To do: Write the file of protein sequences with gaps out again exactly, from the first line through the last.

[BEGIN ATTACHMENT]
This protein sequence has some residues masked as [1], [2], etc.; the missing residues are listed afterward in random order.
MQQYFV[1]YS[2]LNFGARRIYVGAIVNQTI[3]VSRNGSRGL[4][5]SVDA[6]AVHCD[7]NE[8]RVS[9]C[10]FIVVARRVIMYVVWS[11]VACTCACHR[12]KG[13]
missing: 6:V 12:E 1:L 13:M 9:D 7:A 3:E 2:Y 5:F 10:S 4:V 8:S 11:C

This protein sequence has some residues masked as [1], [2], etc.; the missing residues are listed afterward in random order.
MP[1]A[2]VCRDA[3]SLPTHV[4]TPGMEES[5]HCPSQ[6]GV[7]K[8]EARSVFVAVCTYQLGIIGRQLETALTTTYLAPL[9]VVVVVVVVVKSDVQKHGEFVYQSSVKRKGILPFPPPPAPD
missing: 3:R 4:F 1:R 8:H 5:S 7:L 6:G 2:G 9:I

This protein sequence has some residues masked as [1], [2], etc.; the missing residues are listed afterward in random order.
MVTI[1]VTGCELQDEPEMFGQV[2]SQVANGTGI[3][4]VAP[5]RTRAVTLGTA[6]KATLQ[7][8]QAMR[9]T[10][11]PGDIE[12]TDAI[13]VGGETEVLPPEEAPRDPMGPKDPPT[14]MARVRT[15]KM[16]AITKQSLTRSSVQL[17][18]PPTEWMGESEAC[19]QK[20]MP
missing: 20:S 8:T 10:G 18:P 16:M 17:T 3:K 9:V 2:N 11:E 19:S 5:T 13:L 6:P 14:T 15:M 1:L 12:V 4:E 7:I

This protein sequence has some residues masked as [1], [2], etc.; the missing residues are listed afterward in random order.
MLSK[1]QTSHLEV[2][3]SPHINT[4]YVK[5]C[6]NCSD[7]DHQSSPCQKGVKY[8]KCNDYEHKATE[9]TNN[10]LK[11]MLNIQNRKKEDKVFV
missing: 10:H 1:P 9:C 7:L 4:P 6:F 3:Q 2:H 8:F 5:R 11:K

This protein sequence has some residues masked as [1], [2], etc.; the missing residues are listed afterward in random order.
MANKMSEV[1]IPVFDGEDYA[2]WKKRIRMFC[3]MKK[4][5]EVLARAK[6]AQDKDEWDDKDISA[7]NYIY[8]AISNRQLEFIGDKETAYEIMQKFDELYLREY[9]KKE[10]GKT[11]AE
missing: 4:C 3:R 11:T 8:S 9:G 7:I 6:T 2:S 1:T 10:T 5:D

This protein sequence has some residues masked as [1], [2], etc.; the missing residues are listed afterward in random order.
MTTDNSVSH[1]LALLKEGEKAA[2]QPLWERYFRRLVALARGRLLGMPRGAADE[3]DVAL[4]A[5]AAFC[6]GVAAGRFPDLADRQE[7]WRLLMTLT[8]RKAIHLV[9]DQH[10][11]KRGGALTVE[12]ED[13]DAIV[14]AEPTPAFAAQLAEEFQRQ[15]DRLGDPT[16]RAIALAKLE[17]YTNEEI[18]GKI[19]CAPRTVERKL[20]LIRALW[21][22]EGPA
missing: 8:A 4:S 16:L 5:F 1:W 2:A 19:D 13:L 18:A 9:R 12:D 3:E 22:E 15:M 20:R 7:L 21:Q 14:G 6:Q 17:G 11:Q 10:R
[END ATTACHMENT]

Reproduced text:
This protein sequence has some residues masked as [1], [2], etc.; the missing residues are listed afterward in random order.
MQQYFV[1]YS[2]LNFGARRIYVGAIVNQTI[3]VSRNGSRGL[4][5]SVDA[6]AVHCD[7]NE[8]RVS[9]C[10]FIVVARRVIMYVVWS[11]VACTCACHR[12]KG[13]
missing: 6:V 12:E 1:L 13:M 9:D 7:A 3:E 2:Y 5:F 10:S 4:V 8:S 11:C

This protein sequence has some residues masked as [1], [2], etc.; the missing residues are listed afterward in random order.
MP[1]A[2]VCRDA[3]SLPTHV[4]TPGMEES[5]HCPSQ[6]GV[7]K[8]EARSVFVAVCTYQLGIIGRQLETALTTTYLAPL[9]VVVVVVVVVKSDVQKHGEFVYQSSVKRKGILPFPPPPAPD
missing: 3:R 4:F 1:R 8:H 5:S 7:L 6:G 2:G 9:I

This protein sequence has some residues masked as [1], [2], etc.; the missing residues are listed afterward in random order.
MVTI[1]VTGCELQDEPEMFGQV[2]SQVANGTGI[3][4]VAP[5]RTRAVTLGTA[6]KATLQ[7][8]QAMR[9]T[10][11]PGDIE[12]TDAI[13]VGGETEVLPPEEAPRDPMGPKDPPT[14]MARVRT[15]KM[16]AITKQSLTRSSVQL[17][18]PPTEWMGESEAC[19]QK[20]MP
missing: 20:S 8:T 10:G 18:P 16:M 17:T 3:K 9:V 2:N 11:E 19:S 5:T 13:L 6:P 14:T 15:M 1:L 12:V 4:E 7:I

This protein sequence has some residues masked as [1], [2], etc.; the missing residues are listed afterward in random order.
MLSK[1]QTSHLEV[2][3]SPHINT[4]YVK[5]C[6]NCSD[7]DHQSSPCQKGVKY[8]KCNDYEHKATE[9]TNN[10]LK[11]MLNIQNRKKEDKVFV
missing: 10:H 1:P 9:C 7:L 4:P 6:F 3:Q 2:H 8:F 5:R 11:K

This protein sequence has some residues masked as [1], [2], etc.; the missing residues are listed afterward in random order.
MANKMSEV[1]IPVFDGEDYA[2]WKKRIRMFC[3]MKK[4][5]EVLARAK[6]AQDKDEWDDKDISA[7]NYIY[8]AISNRQLEFIGDKETAYEIMQKFDELYLREY[9]KKE[10]GKT[11]AE
missing: 4:C 3:R 11:T 8:S 9:G 7:I 6:T 2:S 1:T 10:T 5:D

This protein sequence has some residues masked as [1], [2], etc.; the missing residues are listed afterward in random order.
MTTDNSVSH[1]LALLKEGEKAA[2]QPLWERYFRRLVALARGRLLGMPRGAADE[3]DVAL[4]A[5]AAFC[6]GVAAGRFPDLADRQE[7]WRLLMTLT[8]RKAIHLV[9]DQH[10][11]KRGGALTVE[12]ED[13]DAIV[14]AEPTPAFAAQLAEEFQRQ[15]DRLGDPT[16]RAIALAKLE[17]YTNEEI[18]GKI[19]CAPRTVERKL[20]LIRALW[21][22]EGPA
missing: 8:A 4:S 16:L 5:F 1:W 2:A 19:D 13:L 18:A 9:R 12:D 3:E 22:E 15:M 20:R 7:L 21:Q 14:G 6:Q 17:G 11:Q 10:R